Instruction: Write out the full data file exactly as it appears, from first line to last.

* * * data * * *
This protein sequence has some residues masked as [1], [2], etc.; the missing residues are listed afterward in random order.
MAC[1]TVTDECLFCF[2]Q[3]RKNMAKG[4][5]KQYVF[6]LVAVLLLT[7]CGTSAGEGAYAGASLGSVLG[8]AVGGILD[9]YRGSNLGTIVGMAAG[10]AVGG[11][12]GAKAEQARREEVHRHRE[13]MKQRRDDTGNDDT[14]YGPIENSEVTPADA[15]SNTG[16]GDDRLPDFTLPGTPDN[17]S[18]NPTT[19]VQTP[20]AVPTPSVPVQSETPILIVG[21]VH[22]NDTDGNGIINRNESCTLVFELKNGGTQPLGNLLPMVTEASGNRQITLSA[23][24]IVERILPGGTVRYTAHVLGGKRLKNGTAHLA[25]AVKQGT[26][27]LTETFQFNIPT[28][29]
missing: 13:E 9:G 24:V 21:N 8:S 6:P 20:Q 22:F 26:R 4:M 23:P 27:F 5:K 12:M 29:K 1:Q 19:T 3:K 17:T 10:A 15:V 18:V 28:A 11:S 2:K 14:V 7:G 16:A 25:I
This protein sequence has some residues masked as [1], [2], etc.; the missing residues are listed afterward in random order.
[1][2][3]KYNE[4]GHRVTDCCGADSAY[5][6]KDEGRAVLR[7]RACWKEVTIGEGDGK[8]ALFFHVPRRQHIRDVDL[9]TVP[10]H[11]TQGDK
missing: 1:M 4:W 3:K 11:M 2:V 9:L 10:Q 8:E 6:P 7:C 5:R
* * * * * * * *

This protein sequence has some residues masked as [1], [2], etc.; the missing residues are listed afterward in random order.
MAC[1]TVTDECLFCF[2]Q[3]RKNMAKG[4][5]KQYVF[6]LVAVLLLT[7]CGTSAGEGAYAGASLGSVLG[8]AVGGILD[9]YRGSNLGTIVGMAAG[10]AVGG[11][12]GAKAEQARREEVHRHRE[13]MKQRRDDTGNDDT[14]YGPIENSEVTPADA[15]SNTG[16]GDDRLPDFTLPGTPDN[17]S[18]NPTT[19]VQTP[20]AVPTPSVPVQSETPILIVG[21]VH[22]NDTDGNGIINRNESCTLVFELKNGGTQPLGNLLPMVTEASGNRQITLSA[23][24]IVERILPGGTVRYTAHVLGGKRLKNGTAHLA[25]AVKQGT[26][27]LTETFQFNIPT[28][29]
missing: 13:E 9:G 24:V 21:N 8:S 6:P 20:Q 22:F 26:R 4:M 23:P 27:F 5:K 12:M 29:K 1:Q 19:T 3:K 17:T 10:A 15:V 18:V 28:A 11:S 2:K 14:V 7:G 16:A 25:I
This protein sequence has some residues masked as [1], [2], etc.; the missing residues are listed afterward in random order.
[1][2][3]KYNE[4]GHRVTDCCGADSAY[5][6]KDEGRAVLR[7]RACWKEVTIGEGDGK[8]ALFFHVPRRQHIRDVDL[9]TVP[10]H[11]TQGDK
missing: 1:M 4:W 3:K 11:M 2:V 9:L 10:Q 8:E 6:P 7:C 5:R